5)      Plant the rhododendron slightly above grade and surround the root ball with the soil mix. Do not stamp down the soil around the plant. (If you’re on rock or clay, make a raised bed so that the rhododendron will be planted in a mound of the new soil mix above the hard, poorly draining material.)

6)      Cover the area to within a few inches of the stem with about 3 inches of loose mulch. Almost any material (bark, pine needles, leaves, straw, gravel, etc.) will do. Don’t use sawdust, grass clippings, or commercial peat moss. Moreover, bone meal is unnecessary and you need not add fertilizer for the first year.

7)        Water the area frequently during the first growing season, especially during the summer months. If you have a large garden, a drip irrigation system will save hours of hand watering and ensure that moisture goes directly to the roots and not to the weeds.

Planting and watering your rhododendrons is not the end, by any means. In order to maintain superb-looking specimens, you will need to learn to prune, transplant, deadhead, fertilize, and protect them from pests and disease. Consider doing some reading from the internet or taking a workshop offered by Caron Gardens, entitled: “How to Grow Great Rhododendrons”.

10 Tips on Dividing Perennial Plants

Divide to make healthier plants – and more of them

by Janet Macunovich author of Designing Your Gardens and Landscapes and Caring for Perennials 

1. Divide when a plant looks good

Don’t wait until a plant has become decrepit or monstrous to divide it. When it looks its best, divide it at the end of that year. Watch for these early signs of trouble: when the center of the plant has smaller leaves, fewer flowers, and weaker blooming stalks than the outer edges or when the plant runs out of growing room on its edges and has nowhere to go but into neighboring plants.

2. Start at the drip line

To lift a perennial with minimal root damage, begin digging at its drip line. The roots will generally extend that far, so digging there lets you lift the plant with most of its roots intact. Dig a trench around the clump, cleanly severing any roots, then cut at an angle down and under the clump from various points around the outer edge until you can lever the plant out of the hole. For large, heavy plants, you may have to first dig the trench, then slice straight down through the center of the plant as if it was a pie, halving or quartering the clump before under­cutting and lifting it.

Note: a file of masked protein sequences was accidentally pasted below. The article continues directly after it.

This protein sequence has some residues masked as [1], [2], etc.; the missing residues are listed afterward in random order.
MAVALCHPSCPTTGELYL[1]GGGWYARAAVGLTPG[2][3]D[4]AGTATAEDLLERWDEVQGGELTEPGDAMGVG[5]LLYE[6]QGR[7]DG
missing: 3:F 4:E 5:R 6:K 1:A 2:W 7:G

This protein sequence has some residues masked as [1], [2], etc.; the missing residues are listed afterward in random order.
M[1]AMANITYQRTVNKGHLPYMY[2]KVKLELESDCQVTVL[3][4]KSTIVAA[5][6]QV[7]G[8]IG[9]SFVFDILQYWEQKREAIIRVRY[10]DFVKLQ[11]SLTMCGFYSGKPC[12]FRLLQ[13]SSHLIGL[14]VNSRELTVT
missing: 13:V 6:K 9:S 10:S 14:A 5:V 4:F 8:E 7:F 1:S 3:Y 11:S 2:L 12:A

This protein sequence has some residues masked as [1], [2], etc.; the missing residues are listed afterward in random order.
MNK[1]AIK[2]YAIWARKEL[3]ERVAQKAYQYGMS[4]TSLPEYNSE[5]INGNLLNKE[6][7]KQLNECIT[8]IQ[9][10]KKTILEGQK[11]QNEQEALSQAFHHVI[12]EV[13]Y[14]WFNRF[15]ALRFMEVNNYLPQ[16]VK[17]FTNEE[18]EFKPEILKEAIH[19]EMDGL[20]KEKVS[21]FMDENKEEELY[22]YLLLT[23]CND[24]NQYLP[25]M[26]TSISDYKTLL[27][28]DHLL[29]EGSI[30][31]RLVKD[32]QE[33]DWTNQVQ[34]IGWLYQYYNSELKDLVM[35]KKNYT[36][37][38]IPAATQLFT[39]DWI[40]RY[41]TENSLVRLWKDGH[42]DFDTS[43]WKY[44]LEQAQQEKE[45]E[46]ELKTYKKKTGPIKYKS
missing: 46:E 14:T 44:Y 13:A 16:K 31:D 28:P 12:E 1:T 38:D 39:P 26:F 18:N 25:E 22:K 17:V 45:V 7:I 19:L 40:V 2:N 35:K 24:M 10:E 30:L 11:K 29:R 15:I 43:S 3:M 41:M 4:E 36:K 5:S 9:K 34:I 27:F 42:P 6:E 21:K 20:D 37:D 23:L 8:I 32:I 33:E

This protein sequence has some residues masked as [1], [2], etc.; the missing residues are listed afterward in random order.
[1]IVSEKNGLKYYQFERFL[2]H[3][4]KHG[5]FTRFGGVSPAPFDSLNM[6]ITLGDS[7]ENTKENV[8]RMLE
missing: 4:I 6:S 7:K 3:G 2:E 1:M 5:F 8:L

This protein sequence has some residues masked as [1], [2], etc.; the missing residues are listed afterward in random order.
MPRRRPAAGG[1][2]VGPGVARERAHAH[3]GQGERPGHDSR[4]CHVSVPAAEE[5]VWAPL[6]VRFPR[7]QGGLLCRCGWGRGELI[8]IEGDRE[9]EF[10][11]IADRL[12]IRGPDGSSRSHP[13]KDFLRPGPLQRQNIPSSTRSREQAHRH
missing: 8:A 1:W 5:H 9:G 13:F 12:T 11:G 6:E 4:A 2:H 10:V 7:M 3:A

In early spring, divide while the new growth is still low to the ground, so the handling of stems is not usually an issue. In sum­mer, tie stems together before lifting the plant to avoid damaging them during the digging. In fall, cut plants back before digging them for division.

3. Divide in cool weather

Perennials can be divided at any time of the year if you give the plant appro­priate care afterward. However the best time is when the soil is warmer than the air for at least part of every 24-hour period. That’s just before peak daffodil season in spring and right after the nights become cool in the fall. These con­ditions will allow the roots of the division to grow while the tops stay low, out of the sun and wind. Dividing in the fall gives plants more time to set new roots before growing up into the heat.

4. Keep roots cool and moist

Put them into a bucket or box in a cool shaded place, such as a garage, and cover them with newspaper to retard moisture loss. Sprinkle water to dampen the newspaper if the roots seem to be drying during their “hold” time. If, despite your best efforts, the divisions dry out while on hold, soak them in a bucket of water for about an hour before replanting.

5. Replenish soil with organic matter

If you remove a wheelbarrow full of perennials, then put a wheel­barrow full of compost back into that site before replanting to renew the soil, stay ahead of pest problems, and maintain fertility. Without additions, the plants will not have the advantage of renewed, fertile soil and the bed will settle after planting, putting the plants at a disadvantage in terms of drainage and air circulation.

6. Use vigorous sections first

After dividing, replant pieces that are, at most, 20 to 25 percent of the original clump. Smaller sections grow more vigorously and tend to produce stronger, longer-lasting blooms. Dividing a hosta, for example, into pieces with about seven growing points will yield the best results. Perennials multiply exponentially—one stem is likely to triple or quadruple itself each year. So if all you do is halve an overgrown clump this year, it will more than double in a season and need dividing again the next year.

7. Take extra care when a plant’s in bloom

Plants in bloom may not be capable of growing as many new roots as quickly as nonblooming plants. However, given more attentive watering or shade ad midday and plants in bloom will do well.

8. Keep only the healthiest pieces

If you wait until a perennial is declining, has a dead center, or has succumbed to pest problems because it has become crowded and weak, be sure to replant only the healthiest pieces. Usually these are the outside sections. Watch for discolored stems and eroded crowns and roots.

9. Spread out your divisions

Place a division into a hole that is at least as wide as its roots when spread out. Don’t turn a root tip up rather than down or curl it back around on itself to fit it into an undersize hole because you’ll defeat the plant’s natural regrowth mechanisms.